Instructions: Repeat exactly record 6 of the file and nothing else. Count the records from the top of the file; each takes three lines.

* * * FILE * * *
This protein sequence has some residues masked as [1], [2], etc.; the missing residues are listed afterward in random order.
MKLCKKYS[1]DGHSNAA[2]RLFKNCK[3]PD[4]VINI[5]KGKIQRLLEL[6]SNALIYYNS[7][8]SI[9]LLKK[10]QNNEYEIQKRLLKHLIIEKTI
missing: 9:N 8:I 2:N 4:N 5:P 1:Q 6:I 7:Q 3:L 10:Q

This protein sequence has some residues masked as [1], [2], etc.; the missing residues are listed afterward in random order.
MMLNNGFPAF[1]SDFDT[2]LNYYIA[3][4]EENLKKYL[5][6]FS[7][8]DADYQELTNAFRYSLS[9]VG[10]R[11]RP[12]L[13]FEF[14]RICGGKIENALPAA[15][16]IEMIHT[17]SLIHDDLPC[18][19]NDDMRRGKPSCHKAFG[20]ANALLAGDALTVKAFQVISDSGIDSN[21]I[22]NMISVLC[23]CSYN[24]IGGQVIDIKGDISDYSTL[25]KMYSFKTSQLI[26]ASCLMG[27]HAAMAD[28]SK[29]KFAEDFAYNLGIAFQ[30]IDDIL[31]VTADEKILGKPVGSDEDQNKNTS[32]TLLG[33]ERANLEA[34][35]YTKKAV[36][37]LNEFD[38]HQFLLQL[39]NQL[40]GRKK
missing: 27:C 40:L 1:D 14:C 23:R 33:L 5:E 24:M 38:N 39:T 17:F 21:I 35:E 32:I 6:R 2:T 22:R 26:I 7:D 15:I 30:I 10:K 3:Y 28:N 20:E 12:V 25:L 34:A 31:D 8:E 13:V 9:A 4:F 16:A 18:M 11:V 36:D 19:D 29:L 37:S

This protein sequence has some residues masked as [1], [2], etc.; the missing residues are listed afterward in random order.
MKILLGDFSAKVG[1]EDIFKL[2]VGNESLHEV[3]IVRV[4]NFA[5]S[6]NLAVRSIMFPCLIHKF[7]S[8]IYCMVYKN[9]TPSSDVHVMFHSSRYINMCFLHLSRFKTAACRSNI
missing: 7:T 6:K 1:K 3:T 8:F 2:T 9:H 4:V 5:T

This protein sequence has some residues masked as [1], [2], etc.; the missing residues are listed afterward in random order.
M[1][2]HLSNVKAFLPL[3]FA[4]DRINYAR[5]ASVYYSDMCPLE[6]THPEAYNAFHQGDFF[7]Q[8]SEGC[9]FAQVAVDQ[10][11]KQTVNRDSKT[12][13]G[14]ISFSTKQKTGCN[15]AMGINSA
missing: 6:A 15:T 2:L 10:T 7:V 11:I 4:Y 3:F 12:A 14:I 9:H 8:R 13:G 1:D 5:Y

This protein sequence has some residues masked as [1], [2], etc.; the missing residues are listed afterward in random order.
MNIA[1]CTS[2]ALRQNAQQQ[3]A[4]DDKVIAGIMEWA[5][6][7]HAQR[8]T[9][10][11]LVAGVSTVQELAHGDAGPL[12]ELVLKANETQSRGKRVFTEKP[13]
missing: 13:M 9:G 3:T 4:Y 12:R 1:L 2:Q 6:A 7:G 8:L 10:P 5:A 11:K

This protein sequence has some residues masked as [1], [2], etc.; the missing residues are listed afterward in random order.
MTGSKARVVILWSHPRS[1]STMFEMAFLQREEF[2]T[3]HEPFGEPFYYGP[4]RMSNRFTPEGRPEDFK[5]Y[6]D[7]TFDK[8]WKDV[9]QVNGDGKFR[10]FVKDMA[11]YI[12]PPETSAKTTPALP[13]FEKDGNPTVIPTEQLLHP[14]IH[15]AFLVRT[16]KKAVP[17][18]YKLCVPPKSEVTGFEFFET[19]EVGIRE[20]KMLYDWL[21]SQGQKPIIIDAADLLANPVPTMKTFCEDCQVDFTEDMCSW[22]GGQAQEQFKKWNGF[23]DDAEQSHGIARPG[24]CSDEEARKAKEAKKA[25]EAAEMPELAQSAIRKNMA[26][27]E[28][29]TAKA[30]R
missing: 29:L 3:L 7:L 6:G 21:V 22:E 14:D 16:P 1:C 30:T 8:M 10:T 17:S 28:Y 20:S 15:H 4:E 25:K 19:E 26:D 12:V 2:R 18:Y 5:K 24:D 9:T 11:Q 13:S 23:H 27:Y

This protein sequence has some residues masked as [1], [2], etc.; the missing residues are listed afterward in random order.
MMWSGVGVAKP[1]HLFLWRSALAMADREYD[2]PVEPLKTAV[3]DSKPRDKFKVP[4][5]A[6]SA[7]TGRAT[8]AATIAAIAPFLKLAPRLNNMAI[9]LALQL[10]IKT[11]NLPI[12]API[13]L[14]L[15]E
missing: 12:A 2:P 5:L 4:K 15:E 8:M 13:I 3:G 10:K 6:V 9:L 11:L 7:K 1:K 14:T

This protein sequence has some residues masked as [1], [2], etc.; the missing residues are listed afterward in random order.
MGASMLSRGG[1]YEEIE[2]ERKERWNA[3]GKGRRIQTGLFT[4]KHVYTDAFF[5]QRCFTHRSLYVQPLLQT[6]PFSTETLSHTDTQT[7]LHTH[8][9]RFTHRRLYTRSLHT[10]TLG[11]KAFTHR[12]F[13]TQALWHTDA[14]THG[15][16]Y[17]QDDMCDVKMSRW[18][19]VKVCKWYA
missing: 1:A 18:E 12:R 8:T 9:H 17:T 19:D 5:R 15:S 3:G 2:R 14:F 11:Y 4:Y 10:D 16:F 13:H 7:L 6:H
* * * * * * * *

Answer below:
This protein sequence has some residues masked as [1], [2], etc.; the missing residues are listed afterward in random order.
MTGSKARVVILWSHPRS[1]STMFEMAFLQREEF[2]T[3]HEPFGEPFYYGP[4]RMSNRFTPEGRPEDFK[5]Y[6]D[7]TFDK[8]WKDV[9]QVNGDGKFR[10]FVKDMA[11]YI[12]PPETSAKTTPALP[13]FEKDGNPTVIPTEQLLHP[14]IH[15]AFLVRT[16]KKAVP[17][18]YKLCVPPKSEVTGFEFFET[19]EVGIRE[20]KMLYDWL[21]SQGQKPIIIDAADLLANPVPTMKTFCEDCQVDFTEDMCSW[22]GGQAQEQFKKWNGF[23]DDAEQSHGIARPG[24]CSDEEARKAKEAKKA[25]EAAEMPELAQSAIRKNMA[26][27]E[28][29]TAKA[30]R
missing: 29:L 3:L 7:L 6:G 21:V 22:E 14:D 16:P 1:C 30:T 8:M 10:T 17:S 28:Y 20:S 15:H 4:E 25:K 19:E 26:D 12:V 2:R 18:Y 5:K 24:D 9:T 11:Q 13:S 23:H 27:Y